News and events
Geology seminars - Geology seminars are held on Thursdays from 4-5 pm, unless otherwise noted. The schedule for the upcoming term is available Fall 2021 seminar schedule.
Postdoc Ritesh Kumar Publishes Article on Scale-dependent permeability and formation factor in porous media in the prestigious journal of Fuel with impact factor 5.6
Seek articles by Geology Associate Professor Matt Kirk and Teaching Assistant Professor Aida Farough
Postdoc David Pompeani Publishes Article on Environmental Lead Contamination
The article details Pompeani's recent research that indicates that environmental lead contamination from prehistoric metalworking can be detected in North America for thousands of years. Link to the article found here: https://www.k-state.edu/today/announcement/?id=60495
Geology Professor Brice Lacroix Receives Grant from American Chemical Society for Arbuckle Mountain Study
The Arbuckle Mountains expose 450-million-year-old carbonate rocks from the Arbuckle group, a natural hydrocarbon reservoir that occurs deep in the subsurface in Kansas and parts of Oklahoma. In addition to hydrocarbon extraction, the reservoir is also used to dispose of the wastewater produced during the hydrocarbon extraction process.
The purpose of this research is to better understand the timing and conditions of past fluid-flow that occurred along faults through the Arbuckle group rocks, which would have potentially altered them. Such alteration can affect key rock characteristics such as porosity and permeability.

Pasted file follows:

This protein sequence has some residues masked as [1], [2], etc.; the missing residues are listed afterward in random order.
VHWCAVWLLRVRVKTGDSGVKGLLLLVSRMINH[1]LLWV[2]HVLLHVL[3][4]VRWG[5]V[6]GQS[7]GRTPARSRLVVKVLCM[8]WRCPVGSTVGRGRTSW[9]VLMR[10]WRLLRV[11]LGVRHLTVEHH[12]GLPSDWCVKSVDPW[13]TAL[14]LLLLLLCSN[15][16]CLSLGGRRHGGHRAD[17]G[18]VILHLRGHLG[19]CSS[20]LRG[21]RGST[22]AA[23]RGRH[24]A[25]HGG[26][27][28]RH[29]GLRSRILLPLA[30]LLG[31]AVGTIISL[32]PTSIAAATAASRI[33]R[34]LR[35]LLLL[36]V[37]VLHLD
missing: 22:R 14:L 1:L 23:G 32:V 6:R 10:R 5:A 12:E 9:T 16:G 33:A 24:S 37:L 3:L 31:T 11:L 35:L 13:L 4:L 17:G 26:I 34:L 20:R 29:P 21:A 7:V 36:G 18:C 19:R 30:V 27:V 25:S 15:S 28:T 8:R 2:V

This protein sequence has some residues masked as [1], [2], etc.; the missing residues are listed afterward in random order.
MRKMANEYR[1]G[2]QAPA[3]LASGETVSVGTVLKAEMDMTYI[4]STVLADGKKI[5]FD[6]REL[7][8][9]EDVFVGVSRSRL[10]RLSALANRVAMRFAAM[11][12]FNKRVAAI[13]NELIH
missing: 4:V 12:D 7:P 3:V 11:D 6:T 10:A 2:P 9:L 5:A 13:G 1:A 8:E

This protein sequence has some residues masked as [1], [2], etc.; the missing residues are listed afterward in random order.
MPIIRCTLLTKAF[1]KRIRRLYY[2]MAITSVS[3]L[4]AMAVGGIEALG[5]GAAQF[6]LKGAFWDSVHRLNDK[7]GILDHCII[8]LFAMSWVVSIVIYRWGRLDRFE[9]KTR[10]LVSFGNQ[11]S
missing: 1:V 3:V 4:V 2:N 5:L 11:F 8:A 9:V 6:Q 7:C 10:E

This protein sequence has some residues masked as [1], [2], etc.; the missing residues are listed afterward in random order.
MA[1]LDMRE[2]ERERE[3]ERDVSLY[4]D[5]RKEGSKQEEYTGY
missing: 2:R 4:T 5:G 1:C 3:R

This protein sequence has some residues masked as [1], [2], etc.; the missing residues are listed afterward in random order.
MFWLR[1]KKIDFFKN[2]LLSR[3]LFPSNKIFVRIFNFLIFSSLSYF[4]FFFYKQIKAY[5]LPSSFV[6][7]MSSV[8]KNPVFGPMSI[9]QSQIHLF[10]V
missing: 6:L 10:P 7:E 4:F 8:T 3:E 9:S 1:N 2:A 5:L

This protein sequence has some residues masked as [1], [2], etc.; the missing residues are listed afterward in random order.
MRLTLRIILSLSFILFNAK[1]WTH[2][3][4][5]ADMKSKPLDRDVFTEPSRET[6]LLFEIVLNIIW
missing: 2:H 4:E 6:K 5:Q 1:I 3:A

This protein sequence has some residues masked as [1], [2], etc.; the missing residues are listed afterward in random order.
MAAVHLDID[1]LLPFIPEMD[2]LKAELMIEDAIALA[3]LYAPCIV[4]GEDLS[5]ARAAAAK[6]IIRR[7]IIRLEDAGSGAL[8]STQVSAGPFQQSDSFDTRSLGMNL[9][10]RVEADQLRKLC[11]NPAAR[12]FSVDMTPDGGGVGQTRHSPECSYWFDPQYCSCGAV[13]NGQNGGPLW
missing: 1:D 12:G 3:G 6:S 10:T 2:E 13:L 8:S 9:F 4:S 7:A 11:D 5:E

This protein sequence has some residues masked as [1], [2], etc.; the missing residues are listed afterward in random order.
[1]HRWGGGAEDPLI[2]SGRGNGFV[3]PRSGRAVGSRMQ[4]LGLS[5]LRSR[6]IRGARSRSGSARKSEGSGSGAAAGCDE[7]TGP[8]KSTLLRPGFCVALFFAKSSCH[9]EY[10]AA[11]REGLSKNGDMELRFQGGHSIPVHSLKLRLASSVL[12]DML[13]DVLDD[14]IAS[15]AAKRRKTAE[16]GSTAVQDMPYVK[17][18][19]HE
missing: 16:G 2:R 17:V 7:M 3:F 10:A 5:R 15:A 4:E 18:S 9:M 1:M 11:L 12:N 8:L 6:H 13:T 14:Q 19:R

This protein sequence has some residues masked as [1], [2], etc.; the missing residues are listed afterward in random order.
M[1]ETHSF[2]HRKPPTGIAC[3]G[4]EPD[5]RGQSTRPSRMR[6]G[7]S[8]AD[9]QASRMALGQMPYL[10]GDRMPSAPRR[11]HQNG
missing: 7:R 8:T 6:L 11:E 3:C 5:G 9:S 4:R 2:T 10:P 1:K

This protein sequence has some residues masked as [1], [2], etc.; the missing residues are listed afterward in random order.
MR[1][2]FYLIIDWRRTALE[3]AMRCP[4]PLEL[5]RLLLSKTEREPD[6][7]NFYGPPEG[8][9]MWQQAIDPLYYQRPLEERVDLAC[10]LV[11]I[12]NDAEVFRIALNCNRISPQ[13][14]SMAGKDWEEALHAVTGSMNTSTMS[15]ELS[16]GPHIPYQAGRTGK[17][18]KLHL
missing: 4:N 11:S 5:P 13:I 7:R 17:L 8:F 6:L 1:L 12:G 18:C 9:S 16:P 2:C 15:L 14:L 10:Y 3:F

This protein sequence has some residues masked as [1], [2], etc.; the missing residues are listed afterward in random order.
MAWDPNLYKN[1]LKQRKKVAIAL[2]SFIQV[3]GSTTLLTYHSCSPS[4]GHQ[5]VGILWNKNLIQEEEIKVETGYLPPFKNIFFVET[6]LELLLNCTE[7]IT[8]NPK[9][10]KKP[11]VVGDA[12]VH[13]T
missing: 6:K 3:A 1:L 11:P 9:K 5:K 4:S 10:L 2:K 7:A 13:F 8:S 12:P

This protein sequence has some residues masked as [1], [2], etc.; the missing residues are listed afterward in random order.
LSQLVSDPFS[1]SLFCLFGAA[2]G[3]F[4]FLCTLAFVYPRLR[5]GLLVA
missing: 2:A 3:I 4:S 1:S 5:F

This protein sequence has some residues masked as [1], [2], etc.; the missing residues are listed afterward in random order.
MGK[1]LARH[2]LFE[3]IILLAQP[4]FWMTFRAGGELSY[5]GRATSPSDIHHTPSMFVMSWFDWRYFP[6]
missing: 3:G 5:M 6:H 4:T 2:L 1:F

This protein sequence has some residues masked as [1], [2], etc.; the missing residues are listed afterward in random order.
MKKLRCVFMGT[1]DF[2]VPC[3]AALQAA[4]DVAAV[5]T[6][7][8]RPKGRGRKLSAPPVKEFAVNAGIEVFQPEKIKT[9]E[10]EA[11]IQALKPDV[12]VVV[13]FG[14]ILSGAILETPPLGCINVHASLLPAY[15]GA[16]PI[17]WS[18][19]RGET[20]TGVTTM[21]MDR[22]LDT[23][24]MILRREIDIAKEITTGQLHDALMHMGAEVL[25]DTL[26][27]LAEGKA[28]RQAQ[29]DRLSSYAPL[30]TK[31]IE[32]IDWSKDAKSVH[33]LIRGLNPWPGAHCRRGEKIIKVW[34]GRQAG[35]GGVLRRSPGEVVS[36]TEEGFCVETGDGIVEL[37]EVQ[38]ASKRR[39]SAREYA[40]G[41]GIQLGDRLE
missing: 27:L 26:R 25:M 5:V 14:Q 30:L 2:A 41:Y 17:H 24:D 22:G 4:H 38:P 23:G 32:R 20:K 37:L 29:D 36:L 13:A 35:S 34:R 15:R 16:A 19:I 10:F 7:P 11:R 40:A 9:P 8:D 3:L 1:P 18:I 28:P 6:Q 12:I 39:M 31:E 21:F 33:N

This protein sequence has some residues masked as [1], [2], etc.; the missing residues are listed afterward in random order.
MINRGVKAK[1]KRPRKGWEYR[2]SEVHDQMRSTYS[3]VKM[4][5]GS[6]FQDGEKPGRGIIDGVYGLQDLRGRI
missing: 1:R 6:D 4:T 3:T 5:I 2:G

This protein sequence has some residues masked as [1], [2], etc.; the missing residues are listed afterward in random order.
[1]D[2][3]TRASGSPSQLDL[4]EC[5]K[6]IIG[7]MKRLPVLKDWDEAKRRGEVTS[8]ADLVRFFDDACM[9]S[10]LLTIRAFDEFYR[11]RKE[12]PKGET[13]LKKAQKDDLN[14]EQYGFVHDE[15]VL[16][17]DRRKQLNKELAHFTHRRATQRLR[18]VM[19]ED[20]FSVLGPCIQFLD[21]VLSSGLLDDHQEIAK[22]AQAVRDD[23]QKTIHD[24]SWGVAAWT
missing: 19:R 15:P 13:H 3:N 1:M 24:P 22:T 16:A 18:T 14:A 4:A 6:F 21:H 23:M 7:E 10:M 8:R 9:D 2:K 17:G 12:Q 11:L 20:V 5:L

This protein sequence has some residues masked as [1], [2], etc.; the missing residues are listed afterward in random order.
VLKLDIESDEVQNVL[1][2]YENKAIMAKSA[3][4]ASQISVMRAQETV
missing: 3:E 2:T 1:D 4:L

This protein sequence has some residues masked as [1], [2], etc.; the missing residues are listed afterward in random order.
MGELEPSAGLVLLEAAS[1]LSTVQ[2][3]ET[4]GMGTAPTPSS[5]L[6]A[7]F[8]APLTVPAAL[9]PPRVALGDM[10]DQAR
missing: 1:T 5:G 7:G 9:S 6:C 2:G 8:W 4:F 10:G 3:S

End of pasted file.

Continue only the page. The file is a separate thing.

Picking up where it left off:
Lacroix will apply the latest thermochronometry techniques — such as ∆47/U-Pb — that he is currently developing in collaboration with colleagues in Switzerland and France. A better understanding of the fault behaviors and their relationship with fluid flow are important to better understand this natural disposal water reservoir and its link with induced seismicity.
Assistant Professor of Geology to Participate In Drilling of the Ocean Floor
Karin Goldberg, assistant professor of geology, has been invited to participate as a sedimentologist on the International Ocean Discovery Program Equatorial Atlantic Gateway Expedition (388) aboard the research vessel JOIDES Resolution.
The expedition, scheduled for summer 2020, will study the tectonic, climatic and biotic evolution of the Equatorial Atlantic Gateway at three sites on the northeastern Brazilian continental shelf. This expedition will constrain the long-term interactions between tectonics, oceanography, ocean biogeochemistry and climate, and the functioning of tropical ecosystems and climate during intervals of extreme warmth.
Kansas State University Geologist Aida Farough Explores the Depths of the Oceans
K-State News features the work of Aida Farough, a Kansas State University teaching assistant professor of geology, has spent weeks at sea on research vessels while she studies the ocean floor, underwater volcanoes and hydrothermal vents. Faraough recently returned from three weeks on the research vessel Atlantis in the Pacific Ocean off the coast of California.